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Increased pathogenicity of a reassortant 2009 pandemic H1N1 influenza virus containing an H5N1 hemagglutinin.
J Virol. 2011 Dec; 85(23):12262-70.JV

Abstract

A novel H1N1 influenza virus emerged in 2009 (pH1N1) to become the first influenza pandemic of the 21st century. This virus is now cocirculating with highly pathogenic H5N1 avian influenza viruses in many parts of the world, raising concerns that a reassortment event may lead to highly pathogenic influenza strains with the capacity to infect humans more readily and cause severe disease. To investigate the virulence of pH1N1-H5N1 reassortant viruses, we created pH1N1 (A/California/04/2009) viruses expressing individual genes from an avian H5N1 influenza strain (A/Hong Kong/483/1997). Using several in vitro models of virus replication, we observed increased replication for a reassortant CA/09 virus expressing the hemagglutinin (HA) gene of HK/483 (CA/09-483HA) relative to that of either parental CA/09 virus or reassortant CA/09 expressing other HK/483 genes. This increased replication correlated with enhanced pathogenicity in infected mice similar to that of the parental HK/483 strain. The serial passage of the CA/09 parental virus and the CA/09-483HA virus through primary human lung epithelial cells resulted in increased pathogenicity, suggesting that these viruses easily adapt to humans and become more virulent. In contrast, serial passage attenuated the parental HK/483 virus in vitro and resulted in slightly reduced morbidity in vivo, suggesting that sustained replication in humans attenuates H5N1 avian influenza viruses. Taken together, these data suggest that reassortment between cocirculating human pH1N1 and avian H5N1 influenza strains will result in a virus with the potential for increased pathogenicity in mammals.

Authors+Show Affiliations

Department of Infectious Diseases, St. Jude Children's Research Hospital, 262 Danny Thomas Place, Memphis, TN 38105, USA.No affiliation info availableNo affiliation info availableNo affiliation info availableNo affiliation info availableNo affiliation info availableNo affiliation info available

Pub Type(s)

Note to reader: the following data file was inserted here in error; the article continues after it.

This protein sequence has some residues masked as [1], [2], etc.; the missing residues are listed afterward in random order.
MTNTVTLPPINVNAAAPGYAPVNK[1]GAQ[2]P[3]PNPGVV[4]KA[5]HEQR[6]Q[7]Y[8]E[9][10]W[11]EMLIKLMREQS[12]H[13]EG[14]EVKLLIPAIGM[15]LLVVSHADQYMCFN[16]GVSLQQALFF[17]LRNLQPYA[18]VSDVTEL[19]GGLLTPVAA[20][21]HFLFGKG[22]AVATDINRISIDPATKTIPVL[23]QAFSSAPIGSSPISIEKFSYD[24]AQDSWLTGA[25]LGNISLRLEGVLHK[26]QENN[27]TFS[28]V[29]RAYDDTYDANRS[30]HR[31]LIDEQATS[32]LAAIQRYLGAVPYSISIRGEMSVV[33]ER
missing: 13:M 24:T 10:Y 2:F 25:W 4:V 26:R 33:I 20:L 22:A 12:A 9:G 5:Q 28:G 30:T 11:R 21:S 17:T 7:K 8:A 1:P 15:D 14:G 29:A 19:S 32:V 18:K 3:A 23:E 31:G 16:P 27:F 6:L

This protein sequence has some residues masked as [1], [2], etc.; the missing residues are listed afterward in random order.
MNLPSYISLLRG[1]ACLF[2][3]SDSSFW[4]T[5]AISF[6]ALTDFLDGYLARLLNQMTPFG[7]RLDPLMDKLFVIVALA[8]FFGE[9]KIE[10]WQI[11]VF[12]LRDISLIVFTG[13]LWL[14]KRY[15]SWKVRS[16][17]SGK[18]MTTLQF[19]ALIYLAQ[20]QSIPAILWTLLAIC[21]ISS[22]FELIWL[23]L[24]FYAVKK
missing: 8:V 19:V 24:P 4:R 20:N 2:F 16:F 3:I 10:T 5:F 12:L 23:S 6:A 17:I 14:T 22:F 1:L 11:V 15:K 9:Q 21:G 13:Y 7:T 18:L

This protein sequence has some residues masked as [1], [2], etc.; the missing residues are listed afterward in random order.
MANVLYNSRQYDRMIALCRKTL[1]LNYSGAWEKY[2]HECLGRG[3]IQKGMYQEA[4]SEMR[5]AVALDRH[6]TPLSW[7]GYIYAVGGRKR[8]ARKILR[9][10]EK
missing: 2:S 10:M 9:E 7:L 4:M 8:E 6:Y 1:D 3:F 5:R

Journal Article
Research Support, N.I.H., Extramural
Research Support, Non-U.S. Gov't

Language

eng

PubMed ID

21917948

Citation

Cline, Troy D., et al. "Increased Pathogenicity of a Reassortant 2009 Pandemic H1N1 Influenza Virus Containing an H5N1 Hemagglutinin." Journal of Virology, vol. 85, no. 23, 2011, pp. 12262-70.
Cline TD, Karlsson EA, Freiden P, et al. Increased pathogenicity of a reassortant 2009 pandemic H1N1 influenza virus containing an H5N1 hemagglutinin. J Virol. 2011;85(23):12262-70.
Cline, T. D., Karlsson, E. A., Freiden, P., Seufzer, B. J., Rehg, J. E., Webby, R. J., & Schultz-Cherry, S. (2011). Increased pathogenicity of a reassortant 2009 pandemic H1N1 influenza virus containing an H5N1 hemagglutinin. Journal of Virology, 85(23), 12262-70. https://doi.org/10.1128/JVI.05582-11
Cline TD, et al. Increased Pathogenicity of a Reassortant 2009 Pandemic H1N1 Influenza Virus Containing an H5N1 Hemagglutinin. J Virol. 2011;85(23):12262-70. PubMed PMID: 21917948.
* Article titles in AMA citation format should be in sentence-case
TY - JOUR T1 - Increased pathogenicity of a reassortant 2009 pandemic H1N1 influenza virus containing an H5N1 hemagglutinin. AU - Cline,Troy D, AU - Karlsson,Erik A, AU - Freiden,Pamela, AU - Seufzer,Bradley J, AU - Rehg,Jerold E, AU - Webby,Richard J, AU - Schultz-Cherry,Stacey, Y1 - 2011/09/14/ PY - 2011/9/16/entrez PY - 2011/9/16/pubmed PY - 2012/1/20/medline SP - 12262 EP - 70 JF - Journal of virology JO - J Virol VL - 85 IS - 23 N2 - A novel H1N1 influenza virus emerged in 2009 (pH1N1) to become the first influenza pandemic of the 21st century. This virus is now cocirculating with highly pathogenic H5N1 avian influenza viruses in many parts of the world, raising concerns that a reassortment event may lead to highly pathogenic influenza strains with the capacity to infect humans more readily and cause severe disease. To investigate the virulence of pH1N1-H5N1 reassortant viruses, we created pH1N1 (A/California/04/2009) viruses expressing individual genes from an avian H5N1 influenza strain (A/Hong Kong/483/1997). Using several in vitro models of virus replication, we observed increased replication for a reassortant CA/09 virus expressing the hemagglutinin (HA) gene of HK/483 (CA/09-483HA) relative to that of either parental CA/09 virus or reassortant CA/09 expressing other HK/483 genes. This increased replication correlated with enhanced pathogenicity in infected mice similar to that of the parental HK/483 strain. The serial passage of the CA/09 parental virus and the CA/09-483HA virus through primary human lung epithelial cells resulted in increased pathogenicity, suggesting that these viruses easily adapt to humans and become more virulent. In contrast, serial passage attenuated the parental HK/483 virus in vitro and resulted in slightly reduced morbidity in vivo, suggesting that sustained replication in humans attenuates H5N1 avian influenza viruses. Taken together, these data suggest that reassortment between cocirculating human pH1N1 and avian H5N1 influenza strains will result in a virus with the potential for increased pathogenicity in mammals. SN - 1098-5514 UR - https://www.unboundmedicine.com/medline/citation/21917948/Increased_pathogenicity_of_a_reassortant_2009_pandemic_H1N1_influenza_virus_containing_an_H5N1_hemagglutinin_ L2 - http://jvi.asm.org/cgi/pmidlookup?view=long&pmid=21917948 DB - PRIME DP - Unbound Medicine ER -